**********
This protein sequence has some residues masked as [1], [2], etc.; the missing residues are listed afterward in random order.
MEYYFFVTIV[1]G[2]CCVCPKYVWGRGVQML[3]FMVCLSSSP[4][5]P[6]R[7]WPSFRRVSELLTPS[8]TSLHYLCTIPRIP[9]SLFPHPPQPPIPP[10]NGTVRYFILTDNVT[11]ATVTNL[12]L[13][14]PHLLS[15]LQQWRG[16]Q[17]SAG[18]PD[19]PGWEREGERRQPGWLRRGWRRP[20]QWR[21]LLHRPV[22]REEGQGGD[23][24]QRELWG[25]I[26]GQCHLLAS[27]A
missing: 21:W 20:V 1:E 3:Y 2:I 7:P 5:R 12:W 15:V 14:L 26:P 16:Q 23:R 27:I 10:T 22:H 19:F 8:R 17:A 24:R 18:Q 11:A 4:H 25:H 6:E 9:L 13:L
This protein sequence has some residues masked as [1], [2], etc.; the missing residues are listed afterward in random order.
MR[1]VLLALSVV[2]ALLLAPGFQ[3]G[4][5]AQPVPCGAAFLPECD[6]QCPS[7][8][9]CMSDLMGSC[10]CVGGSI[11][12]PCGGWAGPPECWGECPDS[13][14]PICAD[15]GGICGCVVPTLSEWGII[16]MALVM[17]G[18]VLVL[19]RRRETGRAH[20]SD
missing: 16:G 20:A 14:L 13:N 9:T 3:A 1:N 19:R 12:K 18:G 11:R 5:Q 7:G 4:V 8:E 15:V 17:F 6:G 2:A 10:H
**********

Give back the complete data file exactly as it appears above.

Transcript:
This protein sequence has some residues masked as [1], [2], etc.; the missing residues are listed afterward in random order.
MEYYFFVTIV[1]G[2]CCVCPKYVWGRGVQML[3]FMVCLSSSP[4][5]P[6]R[7]WPSFRRVSELLTPS[8]TSLHYLCTIPRIP[9]SLFPHPPQPPIPP[10]NGTVRYFILTDNVT[11]ATVTNL[12]L[13][14]PHLLS[15]LQQWRG[16]Q[17]SAG[18]PD[19]PGWEREGERRQPGWLRRGWRRP[20]QWR[21]LLHRPV[22]REEGQGGD[23][24]QRELWG[25]I[26]GQCHLLAS[27]A
missing: 21:W 20:V 1:E 3:Y 2:I 7:P 5:R 12:W 15:V 14:L 26:P 16:Q 23:R 27:I 10:T 22:H 19:F 8:R 17:A 24:R 18:Q 11:A 4:H 25:H 6:E 9:L 13:L
This protein sequence has some residues masked as [1], [2], etc.; the missing residues are listed afterward in random order.
MR[1]VLLALSVV[2]ALLLAPGFQ[3]G[4][5]AQPVPCGAAFLPECD[6]QCPS[7][8][9]CMSDLMGSC[10]CVGGSI[11][12]PCGGWAGPPECWGECPDS[13][14]PICAD[15]GGICGCVVPTLSEWGII[16]MALVM[17]G[18]VLVL[19]RRRETGRAH[20]SD
missing: 16:G 20:A 14:L 13:N 9:T 3:A 1:N 19:R 12:K 18:G 11:R 5:Q 7:G 4:V 8:E 15:V 17:F 6:G 2:A 10:H